Gaurav Saroliya, the Director of Global Macro Strategy for Oxford Economics, recently took issue with one of my tweets regarding government budget deficits. Gaurav claimed that government budget deficits had the potential to limit corporate profits. If deficits induce households to save more, and thereby lower household spending, profits are likely to fall.
I argued that this reasoning was based on an accounting error. After a very brief twitter interaction, in which I cited the Jerome Levy forecasting center publication “Where do Profits Come From?”, Gaurav gracefully and publicly issued a correction. For those mercifully unfamiliar with that website, this is almost unheard of on Twitter.
I countered by suggesting that Saroliya’s claim was based on an accounting error. I proceeded to remind him of the Kalecki-Levy Profits equation. Straight away, Gaurav issued a correction. For those of you mercifully unfamiliar with Twitter, acts of contrition are almost unheard of.
Still, the interaction stuck with me. It stuck with me because it reminded me just how easy it is to make the mistake Gaurav made. In fact, most readers are probably still unsure why what Gaurav said was wrong. Without having the right framework to think through these problems, very smart people say things about aggregate profits and deficit spending which are inconsistent with macroeconomic accounting. So today, I’m going to be explaining one of the most important accounting statements in macroeconomics- the Kalecki-Levy profits equation.
This interaction stuck with me, for it reminded me just how easy it is to make this sort of mistake. In fact, I figure a fair number of you might still not know why Gaurav’s position is wrong. Without the right framework, brilliant people say things about aggregate profits and deficit spending that contradict the basic principles of macroeconomic accounting. Today, my aim is to unpack one of the most important models in macroeconomics: the Kalecki-Levy profits equation.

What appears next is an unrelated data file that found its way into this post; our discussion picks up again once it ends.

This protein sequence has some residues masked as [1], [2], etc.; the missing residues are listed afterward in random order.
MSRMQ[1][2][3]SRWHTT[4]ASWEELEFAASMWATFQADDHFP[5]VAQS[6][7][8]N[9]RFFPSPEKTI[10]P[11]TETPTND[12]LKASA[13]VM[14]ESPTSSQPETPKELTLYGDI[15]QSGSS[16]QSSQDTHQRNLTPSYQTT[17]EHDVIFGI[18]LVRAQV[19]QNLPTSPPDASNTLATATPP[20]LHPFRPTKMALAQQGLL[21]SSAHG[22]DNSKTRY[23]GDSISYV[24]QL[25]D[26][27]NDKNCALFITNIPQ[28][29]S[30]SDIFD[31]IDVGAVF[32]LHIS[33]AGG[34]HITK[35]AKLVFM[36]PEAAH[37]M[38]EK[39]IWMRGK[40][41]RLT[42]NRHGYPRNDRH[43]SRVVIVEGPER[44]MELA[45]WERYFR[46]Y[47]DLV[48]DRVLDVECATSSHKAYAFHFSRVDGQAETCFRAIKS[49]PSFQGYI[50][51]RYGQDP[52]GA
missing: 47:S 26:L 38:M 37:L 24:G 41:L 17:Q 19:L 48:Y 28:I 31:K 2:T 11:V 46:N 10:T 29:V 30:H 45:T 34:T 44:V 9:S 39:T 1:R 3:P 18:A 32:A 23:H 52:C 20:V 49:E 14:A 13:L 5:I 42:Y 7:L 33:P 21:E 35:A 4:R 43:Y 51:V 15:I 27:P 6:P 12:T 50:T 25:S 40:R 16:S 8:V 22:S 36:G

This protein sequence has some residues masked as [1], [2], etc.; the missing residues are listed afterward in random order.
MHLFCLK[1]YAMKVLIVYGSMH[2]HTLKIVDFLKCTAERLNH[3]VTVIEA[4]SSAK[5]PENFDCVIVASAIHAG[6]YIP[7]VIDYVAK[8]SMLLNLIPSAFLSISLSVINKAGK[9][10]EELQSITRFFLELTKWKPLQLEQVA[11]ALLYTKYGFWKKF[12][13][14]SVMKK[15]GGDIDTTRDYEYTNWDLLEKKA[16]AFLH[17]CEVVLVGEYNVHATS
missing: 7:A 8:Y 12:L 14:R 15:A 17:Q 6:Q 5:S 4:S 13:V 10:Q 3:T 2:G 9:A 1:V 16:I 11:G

Where Do Profits Come From?
If you’re very interested in the topic of today’s article and want to know more, I highly recommend reading The Levy Institute’s publication “Where do Profits Come From?” I’ll be reposting a few of their great illustrations to make these accounting relations feel more real.
To learn more about today’s topic, check out “Where do Profits Come From?” (The Levy Institute). Below I include a few of their great illustrations to bring these accounting relations to life.
By way of background, it is worth saying something about the two men the equation is named after. Michal Kalecki was a Polish economist, who came to the analysis of macroeconomic accounting presented here by reading volume 2 of Marx’s Capital. Kalecki is known as a contemporary of Keynes, who came to many of the same ideas independently. Despite being his contemporary, today Kalecki is considered a foundational “Post-Keynesian” economist. By contrast, Jerome Levy was an American businessman who derived the profits equation independently, in pursuit of the knowledge of where his own profits were coming from.